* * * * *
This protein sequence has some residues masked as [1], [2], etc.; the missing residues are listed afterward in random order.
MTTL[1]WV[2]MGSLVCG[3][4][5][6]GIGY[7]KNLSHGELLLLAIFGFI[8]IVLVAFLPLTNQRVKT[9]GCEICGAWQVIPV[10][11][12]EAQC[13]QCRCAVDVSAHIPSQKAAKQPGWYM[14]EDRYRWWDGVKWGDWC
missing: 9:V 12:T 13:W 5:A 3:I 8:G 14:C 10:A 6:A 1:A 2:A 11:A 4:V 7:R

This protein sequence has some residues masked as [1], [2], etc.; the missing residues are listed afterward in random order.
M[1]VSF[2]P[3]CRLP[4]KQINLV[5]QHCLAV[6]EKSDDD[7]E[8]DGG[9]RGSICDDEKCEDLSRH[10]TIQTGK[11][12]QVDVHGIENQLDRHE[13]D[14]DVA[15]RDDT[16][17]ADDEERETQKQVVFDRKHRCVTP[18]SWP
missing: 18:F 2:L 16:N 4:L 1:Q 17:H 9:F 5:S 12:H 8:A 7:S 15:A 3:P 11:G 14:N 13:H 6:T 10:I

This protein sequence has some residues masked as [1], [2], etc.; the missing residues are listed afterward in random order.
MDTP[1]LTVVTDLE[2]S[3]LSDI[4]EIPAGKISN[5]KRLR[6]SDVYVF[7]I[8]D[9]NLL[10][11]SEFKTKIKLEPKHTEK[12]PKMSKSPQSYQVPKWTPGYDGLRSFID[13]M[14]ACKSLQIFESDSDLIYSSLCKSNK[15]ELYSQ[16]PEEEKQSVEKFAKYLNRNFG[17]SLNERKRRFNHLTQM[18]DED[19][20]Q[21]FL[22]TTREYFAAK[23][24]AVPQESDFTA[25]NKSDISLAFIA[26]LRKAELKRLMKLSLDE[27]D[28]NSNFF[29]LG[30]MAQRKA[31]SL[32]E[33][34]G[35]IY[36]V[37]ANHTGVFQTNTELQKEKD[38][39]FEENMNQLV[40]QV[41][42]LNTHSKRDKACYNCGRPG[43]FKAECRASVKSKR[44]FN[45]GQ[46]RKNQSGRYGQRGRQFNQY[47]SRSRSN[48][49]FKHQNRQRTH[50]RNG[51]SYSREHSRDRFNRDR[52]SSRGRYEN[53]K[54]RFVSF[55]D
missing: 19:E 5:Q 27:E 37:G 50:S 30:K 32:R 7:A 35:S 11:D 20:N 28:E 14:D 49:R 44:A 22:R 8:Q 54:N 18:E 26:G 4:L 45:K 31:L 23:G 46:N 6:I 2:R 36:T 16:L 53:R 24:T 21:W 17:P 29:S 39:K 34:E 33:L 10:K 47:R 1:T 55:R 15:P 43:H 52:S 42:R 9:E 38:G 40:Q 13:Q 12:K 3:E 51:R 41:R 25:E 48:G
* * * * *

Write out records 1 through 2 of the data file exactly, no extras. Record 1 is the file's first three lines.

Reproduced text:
This protein sequence has some residues masked as [1], [2], etc.; the missing residues are listed afterward in random order.
MTTL[1]WV[2]MGSLVCG[3][4][5][6]GIGY[7]KNLSHGELLLLAIFGFI[8]IVLVAFLPLTNQRVKT[9]GCEICGAWQVIPV[10][11][12]EAQC[13]QCRCAVDVSAHIPSQKAAKQPGWYM[14]EDRYRWWDGVKWGDWC
missing: 9:V 12:T 13:W 5:A 3:I 8:G 14:C 10:A 6:A 1:A 2:A 11:A 4:V 7:R

This protein sequence has some residues masked as [1], [2], etc.; the missing residues are listed afterward in random order.
M[1]VSF[2]P[3]CRLP[4]KQINLV[5]QHCLAV[6]EKSDDD[7]E[8]DGG[9]RGSICDDEKCEDLSRH[10]TIQTGK[11][12]QVDVHGIENQLDRHE[13]D[14]DVA[15]RDDT[16][17]ADDEERETQKQVVFDRKHRCVTP[18]SWP
missing: 18:F 2:L 16:N 4:L 1:Q 17:H 9:F 5:S 12:H 8:A 7:S 15:A 3:P 11:G 14:N 13:H 6:T 10:I